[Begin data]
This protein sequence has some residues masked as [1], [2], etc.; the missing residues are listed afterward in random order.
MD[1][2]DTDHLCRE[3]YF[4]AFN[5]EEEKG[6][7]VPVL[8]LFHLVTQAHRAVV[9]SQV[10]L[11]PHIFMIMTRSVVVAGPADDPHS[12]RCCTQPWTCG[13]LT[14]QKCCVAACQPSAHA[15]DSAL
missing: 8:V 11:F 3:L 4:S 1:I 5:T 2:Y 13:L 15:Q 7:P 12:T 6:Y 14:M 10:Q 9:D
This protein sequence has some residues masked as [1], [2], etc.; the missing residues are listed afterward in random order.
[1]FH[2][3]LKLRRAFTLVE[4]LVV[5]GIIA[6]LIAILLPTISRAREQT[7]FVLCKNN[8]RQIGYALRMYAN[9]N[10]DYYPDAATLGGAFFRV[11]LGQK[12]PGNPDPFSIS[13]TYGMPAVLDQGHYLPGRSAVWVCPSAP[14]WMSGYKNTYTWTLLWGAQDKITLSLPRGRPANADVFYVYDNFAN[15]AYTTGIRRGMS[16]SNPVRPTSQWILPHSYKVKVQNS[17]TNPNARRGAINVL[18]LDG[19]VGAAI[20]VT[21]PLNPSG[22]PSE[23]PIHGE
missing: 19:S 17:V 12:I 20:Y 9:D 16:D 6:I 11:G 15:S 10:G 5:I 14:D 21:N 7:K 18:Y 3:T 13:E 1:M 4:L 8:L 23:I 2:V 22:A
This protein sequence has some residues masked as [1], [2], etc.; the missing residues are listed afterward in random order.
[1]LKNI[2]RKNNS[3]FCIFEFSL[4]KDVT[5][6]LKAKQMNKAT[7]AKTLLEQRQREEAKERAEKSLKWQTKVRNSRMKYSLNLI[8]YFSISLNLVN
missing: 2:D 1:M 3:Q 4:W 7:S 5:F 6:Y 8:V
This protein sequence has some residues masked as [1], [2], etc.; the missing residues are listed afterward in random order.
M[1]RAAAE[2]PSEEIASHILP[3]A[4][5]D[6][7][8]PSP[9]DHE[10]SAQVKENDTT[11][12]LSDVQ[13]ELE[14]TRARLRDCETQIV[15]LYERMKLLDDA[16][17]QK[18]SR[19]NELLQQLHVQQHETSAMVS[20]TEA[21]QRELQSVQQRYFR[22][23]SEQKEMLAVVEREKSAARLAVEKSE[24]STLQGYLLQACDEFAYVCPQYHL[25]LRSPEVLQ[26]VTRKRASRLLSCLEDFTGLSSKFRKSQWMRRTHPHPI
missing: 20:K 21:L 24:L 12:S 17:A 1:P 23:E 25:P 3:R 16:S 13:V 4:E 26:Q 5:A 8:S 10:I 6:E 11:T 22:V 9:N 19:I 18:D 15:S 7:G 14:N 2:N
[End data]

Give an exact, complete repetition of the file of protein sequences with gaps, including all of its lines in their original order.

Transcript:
This protein sequence has some residues masked as [1], [2], etc.; the missing residues are listed afterward in random order.
MD[1][2]DTDHLCRE[3]YF[4]AFN[5]EEEKG[6][7]VPVL[8]LFHLVTQAHRAVV[9]SQV[10]L[11]PHIFMIMTRSVVVAGPADDPHS[12]RCCTQPWTCG[13]LT[14]QKCCVAACQPSAHA[15]DSAL
missing: 8:V 11:F 3:L 4:S 1:I 5:T 2:Y 13:L 15:Q 7:P 12:T 6:Y 14:M 10:Q 9:D
This protein sequence has some residues masked as [1], [2], etc.; the missing residues are listed afterward in random order.
[1]FH[2][3]LKLRRAFTLVE[4]LVV[5]GIIA[6]LIAILLPTISRAREQT[7]FVLCKNN[8]RQIGYALRMYAN[9]N[10]DYYPDAATLGGAFFRV[11]LGQK[12]PGNPDPFSIS[13]TYGMPAVLDQGHYLPGRSAVWVCPSAP[14]WMSGYKNTYTWTLLWGAQDKITLSLPRGRPANADVFYVYDNFAN[15]AYTTGIRRGMS[16]SNPVRPTSQWILPHSYKVKVQNS[17]TNPNARRGAINVL[18]LDG[19]VGAAI[20]VT[21]PLNPSG[22]PSE[23]PIHGE
missing: 19:S 17:V 12:I 20:Y 9:D 16:D 6:I 11:G 15:S 10:G 5:I 14:D 21:N 7:K 18:Y 3:T 13:E 1:M 4:L 8:L 23:I 2:V 22:A
This protein sequence has some residues masked as [1], [2], etc.; the missing residues are listed afterward in random order.
[1]LKNI[2]RKNNS[3]FCIFEFSL[4]KDVT[5][6]LKAKQMNKAT[7]AKTLLEQRQREEAKERAEKSLKWQTKVRNSRMKYSLNLI[8]YFSISLNLVN
missing: 2:D 1:M 3:Q 4:W 7:S 5:F 6:Y 8:V
This protein sequence has some residues masked as [1], [2], etc.; the missing residues are listed afterward in random order.
M[1]RAAAE[2]PSEEIASHILP[3]A[4][5]D[6][7][8]PSP[9]DHE[10]SAQVKENDTT[11][12]LSDVQ[13]ELE[14]TRARLRDCETQIV[15]LYERMKLLDDA[16][17]QK[18]SR[19]NELLQQLHVQQHETSAMVS[20]TEA[21]QRELQSVQQRYFR[22][23]SEQKEMLAVVEREKSAARLAVEKSE[24]STLQGYLLQACDEFAYVCPQYHL[25]LRSPEVLQ[26]VTRKRASRLLSCLEDFTGLSSKFRKSQWMRRTHPHPI
missing: 20:K 21:L 24:L 12:S 17:A 1:P 23:E 25:P 3:R 16:S 13:V 4:E 26:Q 5:A 8:S 10:I 6:E 11:T 22:V 9:N 19:I 18:D 15:S 7:G 14:N 2:N